Reclaiming a Fugitive Landscape
Slaves were allowed three day’s holiday at Christmas time, and so it was over Christmas that John Andrew Jackson decided to escape.
The first day I devoted to bidding a sad, though silent farewell to my people; for I did not even dare to tell my father or mother that I was going, lest for joy they should tell some one else. Early next morning, I left them playing their “fandango” play. I wept as I looked at them enjoying their innocent play, and thought it was the last time I should ever see them, for I was determined never to return alive.
To run by day or by night? To flee on a road or in the woods? To rely upon subterfuge or unadulterated boldness? These were life-or-death decisions for a fugitive slave. When John Andrew Jackson fled a Sumter District plantation in South Carolina, he made strategic choices for his survival. He had a pony and rode mostly on roads, talking his way out of confrontations. Jackson gambled on his plausibility and charm. Most of all, he clung to a faith in his ability to mislead others with his own imagination. He crafted his own terrain.
Jackson wrote of his escape in an 1862 memoir entitled The Experience Of A Slave in South Carolina. While his memoir was composed some fifteen years after his 1846 escape, many of the details Jackson recalled were precise. Some of them, though, represented a hazy dreamscape of horror—a perspective blurred by fear and despair. He sought, as he explained it, to see from above:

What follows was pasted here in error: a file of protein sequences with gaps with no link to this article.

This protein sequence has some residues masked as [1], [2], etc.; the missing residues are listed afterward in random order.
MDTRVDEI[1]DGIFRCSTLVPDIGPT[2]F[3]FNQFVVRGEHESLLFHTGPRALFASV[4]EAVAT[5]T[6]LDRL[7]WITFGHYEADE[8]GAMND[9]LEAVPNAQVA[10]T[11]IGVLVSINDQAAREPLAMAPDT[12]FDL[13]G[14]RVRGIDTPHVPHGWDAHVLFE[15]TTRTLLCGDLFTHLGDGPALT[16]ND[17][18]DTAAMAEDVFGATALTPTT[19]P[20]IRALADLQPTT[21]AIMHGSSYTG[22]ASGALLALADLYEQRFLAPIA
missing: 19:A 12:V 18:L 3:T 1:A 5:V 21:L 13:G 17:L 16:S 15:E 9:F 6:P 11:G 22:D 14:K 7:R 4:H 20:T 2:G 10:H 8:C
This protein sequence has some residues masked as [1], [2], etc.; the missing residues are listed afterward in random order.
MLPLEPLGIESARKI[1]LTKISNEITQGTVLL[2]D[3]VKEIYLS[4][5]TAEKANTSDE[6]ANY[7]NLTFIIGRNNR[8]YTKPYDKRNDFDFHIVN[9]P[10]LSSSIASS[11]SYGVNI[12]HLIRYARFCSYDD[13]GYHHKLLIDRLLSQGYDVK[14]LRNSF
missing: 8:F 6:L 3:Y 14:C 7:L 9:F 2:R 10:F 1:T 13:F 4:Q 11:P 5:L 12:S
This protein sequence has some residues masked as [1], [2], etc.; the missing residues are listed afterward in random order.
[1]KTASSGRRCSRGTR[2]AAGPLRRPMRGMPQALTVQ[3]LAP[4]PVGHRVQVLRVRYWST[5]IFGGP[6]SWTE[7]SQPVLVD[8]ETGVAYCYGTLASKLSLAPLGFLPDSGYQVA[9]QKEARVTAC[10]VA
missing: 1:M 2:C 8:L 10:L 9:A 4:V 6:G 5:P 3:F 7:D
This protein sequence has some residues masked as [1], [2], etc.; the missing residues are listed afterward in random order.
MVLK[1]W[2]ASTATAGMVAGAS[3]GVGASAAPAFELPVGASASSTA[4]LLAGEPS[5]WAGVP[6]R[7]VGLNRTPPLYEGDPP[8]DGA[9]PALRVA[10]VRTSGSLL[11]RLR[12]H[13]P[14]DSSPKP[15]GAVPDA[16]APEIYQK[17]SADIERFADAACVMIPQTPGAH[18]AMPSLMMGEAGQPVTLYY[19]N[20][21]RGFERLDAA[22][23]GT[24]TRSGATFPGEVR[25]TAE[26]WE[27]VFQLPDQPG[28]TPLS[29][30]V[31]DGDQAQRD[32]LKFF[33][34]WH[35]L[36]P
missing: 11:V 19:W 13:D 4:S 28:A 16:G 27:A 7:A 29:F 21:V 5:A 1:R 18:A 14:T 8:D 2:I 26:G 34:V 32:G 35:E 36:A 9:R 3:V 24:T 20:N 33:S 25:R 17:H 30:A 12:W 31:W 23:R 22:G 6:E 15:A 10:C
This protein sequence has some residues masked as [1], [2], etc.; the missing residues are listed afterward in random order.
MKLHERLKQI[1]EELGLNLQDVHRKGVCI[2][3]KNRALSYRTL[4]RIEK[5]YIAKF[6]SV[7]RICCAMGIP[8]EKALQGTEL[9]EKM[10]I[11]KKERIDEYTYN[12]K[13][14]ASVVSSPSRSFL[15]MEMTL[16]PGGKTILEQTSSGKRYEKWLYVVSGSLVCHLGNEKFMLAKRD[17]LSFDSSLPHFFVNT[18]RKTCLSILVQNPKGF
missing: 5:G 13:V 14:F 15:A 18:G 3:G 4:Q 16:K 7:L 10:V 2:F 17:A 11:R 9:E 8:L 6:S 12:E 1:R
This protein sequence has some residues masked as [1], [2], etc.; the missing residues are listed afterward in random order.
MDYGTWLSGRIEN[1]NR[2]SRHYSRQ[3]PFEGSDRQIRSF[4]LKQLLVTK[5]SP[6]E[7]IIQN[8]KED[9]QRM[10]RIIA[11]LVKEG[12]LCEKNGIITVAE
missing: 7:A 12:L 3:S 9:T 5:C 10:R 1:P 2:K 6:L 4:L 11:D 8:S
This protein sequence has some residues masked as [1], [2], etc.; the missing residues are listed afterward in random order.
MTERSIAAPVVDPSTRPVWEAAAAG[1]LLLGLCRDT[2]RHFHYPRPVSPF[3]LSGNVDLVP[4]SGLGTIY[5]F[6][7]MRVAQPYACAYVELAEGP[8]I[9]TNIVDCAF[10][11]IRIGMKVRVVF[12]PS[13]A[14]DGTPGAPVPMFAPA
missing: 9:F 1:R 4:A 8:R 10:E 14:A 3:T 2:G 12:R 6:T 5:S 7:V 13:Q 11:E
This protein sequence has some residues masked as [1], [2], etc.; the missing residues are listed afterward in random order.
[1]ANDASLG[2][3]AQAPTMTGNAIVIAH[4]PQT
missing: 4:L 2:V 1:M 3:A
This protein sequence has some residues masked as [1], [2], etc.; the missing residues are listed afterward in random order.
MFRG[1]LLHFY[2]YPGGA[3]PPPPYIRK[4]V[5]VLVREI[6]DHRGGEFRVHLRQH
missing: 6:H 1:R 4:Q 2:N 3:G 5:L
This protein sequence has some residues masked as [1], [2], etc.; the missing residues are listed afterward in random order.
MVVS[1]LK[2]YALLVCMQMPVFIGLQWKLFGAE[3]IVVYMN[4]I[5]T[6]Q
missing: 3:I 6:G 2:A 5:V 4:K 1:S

I may as well relate here, how I became acquainted with the fact of there being a Free State. The “Yankees,” or Northerners, when they visited our plantation, used to tell the negroes that there was a country called England, where there were no slaves, and that the city of Boston was free; and we used to wish we knew which way to travel to find those places. When we were picking cotton, we used to see the wild geese flying over our heads to some distant land, and we often used to say to each other, “O that we had wings like those geese, then we would fly over the heads of our masters to the ‘Land of the Free.’”
But Jackson’s flight from South Carolina did not begin with the furtive acquisition of a pony that allowed him to traverse 150 miles of roads, rivers, and swamps. Rather, it began with imagining the landscape from a bird’s eye view. It was Jackson’s ability to project a higher vision of his own relationship to the land, mentally flying from South Carolina itself, that enabled his more physical flight.